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The final frontier? How to overcome the age-old remote office IT headache

Mon 6 Apr 2020 | Ezat Dayeh

Remote office

In many businesses, from retailers and chain restaurants to health services and government offices, it is the local remote branch which is the prime client interaction point and where the business and the customer meet face to face 

As a result, it is where initial client satisfaction is formed and the loyalty journey gains momentum. But, as they are often located outside of where a core facility is for customer convenience, these sites typically don’t have extensive IT staffing and therefore lack the technical resources of core offices.

But they do require advanced client service applications with local processing capabilities. If every branch office needs to have its IT configured and deployed separately and in-person, costs are seismic and, in many cases, cost-prohibitive. As a result, remote office edge computing becomes a trade-off between costs and managing delays, service roll-out, and mixed customer satisfaction.

Solving the remote office branch IT challenge is now a core tenant to the business success of distributed organisations. Rising IT costs, evolving security challenges, and changing business models are driving the need to deliver advanced and efficient IT to remote sites which don’t have an onsite IT administrator or in-office data centre storage. As always, this must be achieved without putting further strain on already overstretched IT budgets.

However, current approaches to stretch data centre technology to support remote offices and branches have largely fallen short. Cloud and SaaS adoption has helped, but not all IT requirements can be met via the cloud, and to some degree, it is simply a patch for legacy edge computing assets.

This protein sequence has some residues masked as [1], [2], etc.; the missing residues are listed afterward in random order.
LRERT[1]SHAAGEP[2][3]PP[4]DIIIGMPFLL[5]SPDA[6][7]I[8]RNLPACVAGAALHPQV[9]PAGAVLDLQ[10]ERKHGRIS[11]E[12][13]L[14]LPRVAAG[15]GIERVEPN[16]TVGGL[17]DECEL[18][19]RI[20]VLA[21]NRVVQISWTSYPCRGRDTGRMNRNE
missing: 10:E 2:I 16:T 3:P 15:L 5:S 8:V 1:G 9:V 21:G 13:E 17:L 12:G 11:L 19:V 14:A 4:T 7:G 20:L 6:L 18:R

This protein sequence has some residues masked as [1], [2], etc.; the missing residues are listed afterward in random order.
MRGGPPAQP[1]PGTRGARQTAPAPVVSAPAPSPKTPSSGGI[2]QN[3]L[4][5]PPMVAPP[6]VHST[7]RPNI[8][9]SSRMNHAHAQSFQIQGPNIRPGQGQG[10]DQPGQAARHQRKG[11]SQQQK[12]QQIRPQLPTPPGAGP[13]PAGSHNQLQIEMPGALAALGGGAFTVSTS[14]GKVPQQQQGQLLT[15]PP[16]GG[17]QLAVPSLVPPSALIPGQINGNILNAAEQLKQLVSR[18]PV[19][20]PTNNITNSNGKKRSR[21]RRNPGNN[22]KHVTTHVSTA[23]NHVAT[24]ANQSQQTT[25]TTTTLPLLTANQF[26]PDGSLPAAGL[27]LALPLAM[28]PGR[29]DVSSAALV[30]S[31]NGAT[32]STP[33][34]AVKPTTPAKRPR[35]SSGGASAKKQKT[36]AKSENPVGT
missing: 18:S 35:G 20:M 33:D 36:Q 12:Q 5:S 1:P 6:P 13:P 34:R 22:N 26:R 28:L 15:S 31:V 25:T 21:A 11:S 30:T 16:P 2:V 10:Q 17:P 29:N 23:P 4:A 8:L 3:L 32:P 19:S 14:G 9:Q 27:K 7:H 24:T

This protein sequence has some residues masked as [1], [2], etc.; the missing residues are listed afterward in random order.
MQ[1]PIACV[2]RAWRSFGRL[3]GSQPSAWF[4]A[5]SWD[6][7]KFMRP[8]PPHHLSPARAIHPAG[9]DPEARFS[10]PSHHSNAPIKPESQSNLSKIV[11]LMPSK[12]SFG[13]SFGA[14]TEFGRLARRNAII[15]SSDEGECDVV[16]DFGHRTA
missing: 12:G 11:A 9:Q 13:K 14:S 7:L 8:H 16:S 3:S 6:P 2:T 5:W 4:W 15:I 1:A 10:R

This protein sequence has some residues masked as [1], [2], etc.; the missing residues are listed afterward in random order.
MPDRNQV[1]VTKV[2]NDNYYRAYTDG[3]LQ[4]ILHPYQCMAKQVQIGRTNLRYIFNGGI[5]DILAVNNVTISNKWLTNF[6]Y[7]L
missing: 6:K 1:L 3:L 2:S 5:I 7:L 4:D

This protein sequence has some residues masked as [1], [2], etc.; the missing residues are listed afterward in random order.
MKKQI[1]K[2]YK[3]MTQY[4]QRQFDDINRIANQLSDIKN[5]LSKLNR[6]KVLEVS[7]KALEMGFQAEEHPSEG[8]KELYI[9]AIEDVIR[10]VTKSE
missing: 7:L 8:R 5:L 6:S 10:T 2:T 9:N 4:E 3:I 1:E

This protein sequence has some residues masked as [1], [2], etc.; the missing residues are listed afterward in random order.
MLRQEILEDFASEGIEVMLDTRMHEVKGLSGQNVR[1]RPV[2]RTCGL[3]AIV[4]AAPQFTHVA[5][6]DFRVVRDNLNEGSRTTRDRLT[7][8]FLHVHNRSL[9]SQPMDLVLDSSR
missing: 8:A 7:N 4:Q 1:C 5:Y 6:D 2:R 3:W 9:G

In terms of local backup, recovery, cybersecurity, and more broadly data management requirements such as data mobility for replication, archival, dev/test, existing approaches fall short in achieving this. A new strategy is needed that lowers the total cost of ownership and enables the same capabilities as the core IT system and data centre to transform the economics, speed, and responsiveness of your edge IT systems.

New customer demands require new IT capabilities

Businesses with remote or branch offices that are critical to customer satisfaction — and therefore business success — struggle to find solutions that enable them to scale IT appropriately and manage remote data more effectively. There are solutions, but few make the IT infrastructure simpler, more secure and easier to manage.

In reality the opposite is true. The solutions are point products that require more dedicated technical resources, not less, and the deployment and ongoing operations add to the complexity, they don’t decrease it. For many it’s been a case of putting up with stretching data centre technology to fit the edge or trying to keep legacy on-premises servers updated. A no win situation.